Help Shape the Future of Space Exploration

Join The Planetary Society Now  arrow.png

Join our eNewsletter for updates & action alerts

    Please leave this field empty
Blogs

Van Kane

Europe Bypasses Solar System for Upcoming Science Missions

Posted by Van Kane

06-11-2013 20:44 CST

Topics: future technology, astronomy, Future Mission Concepts

In September I wrote about the European Space Agency’s competition to select its next two large (~€1B) science missions. While many exciting solar system concepts were included, ESA’s management selected X-ray and gravity observatories as its missions to fly in 2028 and 2034. Both missions promise to deepen our knowledge of the universe considerably. The journal Nature has a good overview of the missions.

While it's disappointing the ESA did not select a planetary mission, Europe will make strong contributions to planetary exploration in the next two decades with the Rosetta mission rendezvousing with a comet (2014), a Mars orbiter (2016), a Mars rover (2018), the Bepi-Colombo Mercury orbiter (arrives  2022), and the JUICE Jupiter and Ganymede orbiter (arrives 2030).  This is in addition to the currently operating Venus and Mars Express orbiters.

Europe can still select planetary missions for its Medium-scale program. The Marco Polo-R asteroid sample return mission is currently in consideration for the next selection. ESA's Mars program is also funded separately and is looking at missions for the 2020s.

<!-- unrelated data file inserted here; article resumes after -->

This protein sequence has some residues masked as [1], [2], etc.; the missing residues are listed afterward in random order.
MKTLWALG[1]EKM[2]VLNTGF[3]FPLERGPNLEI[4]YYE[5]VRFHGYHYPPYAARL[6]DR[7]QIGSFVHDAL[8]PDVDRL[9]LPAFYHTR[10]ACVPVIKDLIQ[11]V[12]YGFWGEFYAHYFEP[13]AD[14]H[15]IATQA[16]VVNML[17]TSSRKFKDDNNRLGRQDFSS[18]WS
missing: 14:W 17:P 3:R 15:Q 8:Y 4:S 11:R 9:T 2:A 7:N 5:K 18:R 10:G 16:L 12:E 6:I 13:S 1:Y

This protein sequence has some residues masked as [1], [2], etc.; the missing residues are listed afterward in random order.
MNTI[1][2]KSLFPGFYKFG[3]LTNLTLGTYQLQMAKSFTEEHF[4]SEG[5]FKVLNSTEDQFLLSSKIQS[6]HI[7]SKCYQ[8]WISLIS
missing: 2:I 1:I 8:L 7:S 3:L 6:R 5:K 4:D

See other posts from November 2013

 

Or read more blog entries about: future technology, astronomy, Future Mission Concepts

Comments:

Paul McCarthy: 11/07/2013 04:31 CST

So no significant Euro mission to the icy moons till the '40s at the earliest (too expensive for Medium-class?)! What's the chance one of those babies don't harbour some kind of bugs? Maybe traces in plain view in the geysers or on the surface! But we're increasingly unlikely to find out in our lifetimes.

Paul McCarthy: 11/07/2013 04:34 CST

India, China, Japan: get to work and beat them to it. Great prestige.

Paul McCarthy: 11/07/2013 11:09 CST

Sorry. Should be: "So no significant new Euro mission".

Leave a Comment:

You must be logged in to submit a comment. Log in now.
Facebook Twitter Email RSS AddThis

Blog Search

Essential Advocacy

Our Advocacy Program provides each Society member a voice in the process.

Funding is critical. The more we have, the more effective we can be, translating into more missions, more science, and more exploration.

Donate

Featured Images

NGC 4100
The Flaming Star Nebula (IC 405)
LDN 604 and GGD 30
Schiaparelli backshell and parachute landing location from HiRISE in color
More Images

Featured Video

The Planetary Post - Carl Sagan's Pale Blue Dot

Watch Now

Space in Images

Pretty pictures and
awe-inspiring science.

See More

Join The Planetary Society

Let’s explore the cosmos together!

Become a Member

Connect With Us

Facebook, Twitter, YouTube and more…
Continue the conversation with our online community!